As I finally wind up my Ginger Rogers odyssey (really, should it take two years to review five films? I am a slow-poke), I finally take a look at “Kitty Foyle,” the film that won Rogers the Oscar as Best Actress.
To really appreciate her performance, it was worth looking at the films that came before it – the last of the Astaire/Rogers vehicles in the 1930s, “The Story of Vernon and Irene Castle”; the comedy “Bachelor Mother”; “Fifth Avenue Girl”; the drama “Primrose Path”; and “Lucky Partners.” Each one represents her developing talent and screen presence. She clearly had a flair for comedy, but she could handle drama well and learned not to overplay her scenes. Rogers said RKO didn’t know what to do with her and described herself as a dancing/leading lady/comedienne.
Producer David Hempstead sent her a copy of the best-seller “Kitty Foyle,” recently purchased by RKO. Hempstead knew Rogers was frustrated by not being considered for more serious roles. Rogers initially didn’t read the book past the explicit love scenes, expecting that the Production Code office wouldn’t approve a script. But Hempstead told her to wait for it to be rewritten into a script, which Dalton Trumbo was doing (later with additional dialogue by Donald Ogden Stewart). She did just that and loved the script.
Although she had a vacation scheduled after the completion of “Lucky Partners,” that film took longer than anticipated, so she went right to work on “Kitty Foyle.” She loved the cast, which included director Sam Wood’s daughter, Katharine Stevens, as one of Kitty’s roommates.
“Kitty Foyle” is an odd film in itself. It opens with an unrelated history of women, from being the loving wife through marching for the vote to working, from being adored by men to being rudely treated as equals. It’s played for humor, and while “Kitty Foyle’s” subtitle is “The Natural History of a Woman,” this sequence is followed by a group of working women getting on an elevator and talking about finding men. I’m not sure if this shows progress or not. It’s an odd juxtaposition, and the film really is less about the “working woman” as much as it’s about a determined, self-aware female who story-wise is trapped in a romantic triangle.
The movie also sticks its big toe into the pool of class and societal distinctions, but in the end it doesn’t say much about this beyond the usual observations about the upper class being unbending bores and the lower class having pluck and common sense.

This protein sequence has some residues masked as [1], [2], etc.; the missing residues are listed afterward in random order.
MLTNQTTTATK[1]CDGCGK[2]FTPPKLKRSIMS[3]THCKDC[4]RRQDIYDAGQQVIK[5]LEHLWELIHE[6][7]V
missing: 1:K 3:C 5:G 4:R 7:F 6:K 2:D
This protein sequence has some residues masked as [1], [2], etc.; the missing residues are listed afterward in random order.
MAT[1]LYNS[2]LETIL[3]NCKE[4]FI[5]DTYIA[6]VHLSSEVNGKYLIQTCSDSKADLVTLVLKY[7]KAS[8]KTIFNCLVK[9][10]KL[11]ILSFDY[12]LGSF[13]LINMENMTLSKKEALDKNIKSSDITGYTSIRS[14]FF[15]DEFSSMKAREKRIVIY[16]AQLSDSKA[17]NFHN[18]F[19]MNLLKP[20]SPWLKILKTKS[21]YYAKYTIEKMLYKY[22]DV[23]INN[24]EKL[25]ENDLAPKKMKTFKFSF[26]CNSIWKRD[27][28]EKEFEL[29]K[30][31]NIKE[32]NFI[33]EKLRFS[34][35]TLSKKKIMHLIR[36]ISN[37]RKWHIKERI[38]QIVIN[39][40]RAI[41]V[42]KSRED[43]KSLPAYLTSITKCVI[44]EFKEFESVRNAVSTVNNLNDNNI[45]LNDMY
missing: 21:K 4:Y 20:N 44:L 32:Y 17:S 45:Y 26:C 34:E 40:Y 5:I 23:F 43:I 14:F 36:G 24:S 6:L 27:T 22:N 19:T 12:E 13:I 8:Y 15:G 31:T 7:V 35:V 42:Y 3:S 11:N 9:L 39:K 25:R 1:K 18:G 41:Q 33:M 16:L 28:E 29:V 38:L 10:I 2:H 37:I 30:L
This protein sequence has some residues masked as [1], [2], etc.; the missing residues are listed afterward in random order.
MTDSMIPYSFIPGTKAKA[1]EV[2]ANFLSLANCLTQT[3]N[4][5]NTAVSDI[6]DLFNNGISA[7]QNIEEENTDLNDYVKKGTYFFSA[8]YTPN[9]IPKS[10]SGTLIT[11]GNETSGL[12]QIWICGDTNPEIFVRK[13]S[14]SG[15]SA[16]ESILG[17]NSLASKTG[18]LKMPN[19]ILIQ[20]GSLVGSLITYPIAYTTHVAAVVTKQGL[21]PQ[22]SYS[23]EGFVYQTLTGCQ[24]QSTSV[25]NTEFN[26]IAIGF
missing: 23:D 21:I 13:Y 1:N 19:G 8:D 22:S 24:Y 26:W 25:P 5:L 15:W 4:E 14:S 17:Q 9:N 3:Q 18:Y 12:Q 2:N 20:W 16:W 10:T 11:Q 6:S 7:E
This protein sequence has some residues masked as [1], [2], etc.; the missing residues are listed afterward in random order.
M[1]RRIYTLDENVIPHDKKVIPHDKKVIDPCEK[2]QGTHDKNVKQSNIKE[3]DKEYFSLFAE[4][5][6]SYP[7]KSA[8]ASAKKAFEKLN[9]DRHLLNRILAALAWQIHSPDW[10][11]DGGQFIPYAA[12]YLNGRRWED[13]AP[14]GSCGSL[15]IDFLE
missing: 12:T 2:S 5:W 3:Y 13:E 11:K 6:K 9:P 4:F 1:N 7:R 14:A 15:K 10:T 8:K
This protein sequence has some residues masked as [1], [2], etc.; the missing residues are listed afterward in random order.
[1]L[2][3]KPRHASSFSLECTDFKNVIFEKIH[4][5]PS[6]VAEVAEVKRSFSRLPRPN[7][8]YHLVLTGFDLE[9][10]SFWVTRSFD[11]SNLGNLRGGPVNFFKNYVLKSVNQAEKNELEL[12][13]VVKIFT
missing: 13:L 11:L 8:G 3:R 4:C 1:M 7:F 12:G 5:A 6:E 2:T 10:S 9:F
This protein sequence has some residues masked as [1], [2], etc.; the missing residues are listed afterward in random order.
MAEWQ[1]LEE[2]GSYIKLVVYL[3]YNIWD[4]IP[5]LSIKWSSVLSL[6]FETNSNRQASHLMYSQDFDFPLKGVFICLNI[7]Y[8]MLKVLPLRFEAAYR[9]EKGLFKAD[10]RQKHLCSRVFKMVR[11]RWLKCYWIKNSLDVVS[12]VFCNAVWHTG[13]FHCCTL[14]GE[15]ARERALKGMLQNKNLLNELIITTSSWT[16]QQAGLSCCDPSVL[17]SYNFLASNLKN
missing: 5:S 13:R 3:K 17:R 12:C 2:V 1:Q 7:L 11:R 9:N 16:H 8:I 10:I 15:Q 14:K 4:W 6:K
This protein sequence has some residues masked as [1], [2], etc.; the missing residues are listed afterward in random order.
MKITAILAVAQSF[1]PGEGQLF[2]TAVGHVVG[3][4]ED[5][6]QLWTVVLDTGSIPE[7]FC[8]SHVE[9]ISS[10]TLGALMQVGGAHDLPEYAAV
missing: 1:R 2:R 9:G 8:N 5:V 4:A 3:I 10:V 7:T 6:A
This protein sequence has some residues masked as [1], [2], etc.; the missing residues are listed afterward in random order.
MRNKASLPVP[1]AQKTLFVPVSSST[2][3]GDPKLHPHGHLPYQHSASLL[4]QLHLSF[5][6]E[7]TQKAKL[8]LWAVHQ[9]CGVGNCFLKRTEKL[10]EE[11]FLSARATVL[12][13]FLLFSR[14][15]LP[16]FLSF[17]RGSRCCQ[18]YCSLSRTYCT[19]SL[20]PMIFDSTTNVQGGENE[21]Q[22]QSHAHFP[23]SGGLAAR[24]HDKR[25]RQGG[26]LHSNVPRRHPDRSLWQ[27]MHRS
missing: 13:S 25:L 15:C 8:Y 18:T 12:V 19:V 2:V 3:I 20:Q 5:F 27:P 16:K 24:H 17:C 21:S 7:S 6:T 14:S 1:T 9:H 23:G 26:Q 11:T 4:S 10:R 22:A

Still, with all of the above griping, I like “Kitty Foyle” a lot, and that’s because of Rogers. She is so appealing in the title role that she draws the audience into the story. And she really shines during the final half hour.
The film opens with a teenage Kitty breathlessly watching the wealthy arrive to the annual Assembly Ball in Philadelphia, much to the consternation of her Irish father, Tom (Ernest Cossart). He reminds her of her place, yet Kitty dreams about the ball, not so much envying the rich as much as seeing herself in a beautiful dress dancing all night long.
As she gets older, Kitty goes to secretarial school and begins working for Wyn Strafford (Dennis Morgan), a handsome young socialite who wants to make it on his own as an editor. He notices Kitty, and she definitely notices him, and the two fall for each other. However, when his publication folds, she goes to New York. There she meets a doctor, Mark Eisen (James Craig), who helps the poor. While he likes Kitty, she can’t get Wyn off of her mind.
Wyn returns to New York and soon romances her there. However, from the beginning, she clashes with his stodgy family and their societal rules.
Although Craig has the movie’s most groan-worthy line, something about wishing he had specialized in heart trouble in order to cure Kitty’s romantic blues, Rogers makes it all work. Watch her eyes as she falls deeply in love with Wyn on their night out in New York City, a combination of bliss and yearning for it not to end, knowing that it most likely will. Watch her hold her ground with Wyn’s family, maintaining her composure while giving them a piece of her mind and exposing them for their condescending manners. Watch her fiery determination as she moves forward with a plan (I don’t want to spoil it for you) that most women at that time would not choose.
Her performance is a fine one, and when you compare it to the films that came before it, you can see how all of her experience came together in “Kitty Foyle.” She received her only Oscar nomination for this role, and on the big night, which was the first time that the names of the winners were kept a secret from everyone after the previous year’s leak about “Gone With the Wind” to the press, Rogers won.
This five-movie run after “The Story of Vernon and Irene Castle” established Rogers as a leading lady and bonafide star, which she would be throughout the rest of her career. I thank all of you who stuck with my two-year odyssey looking at this critical juncture in Ginger Rogers’ career.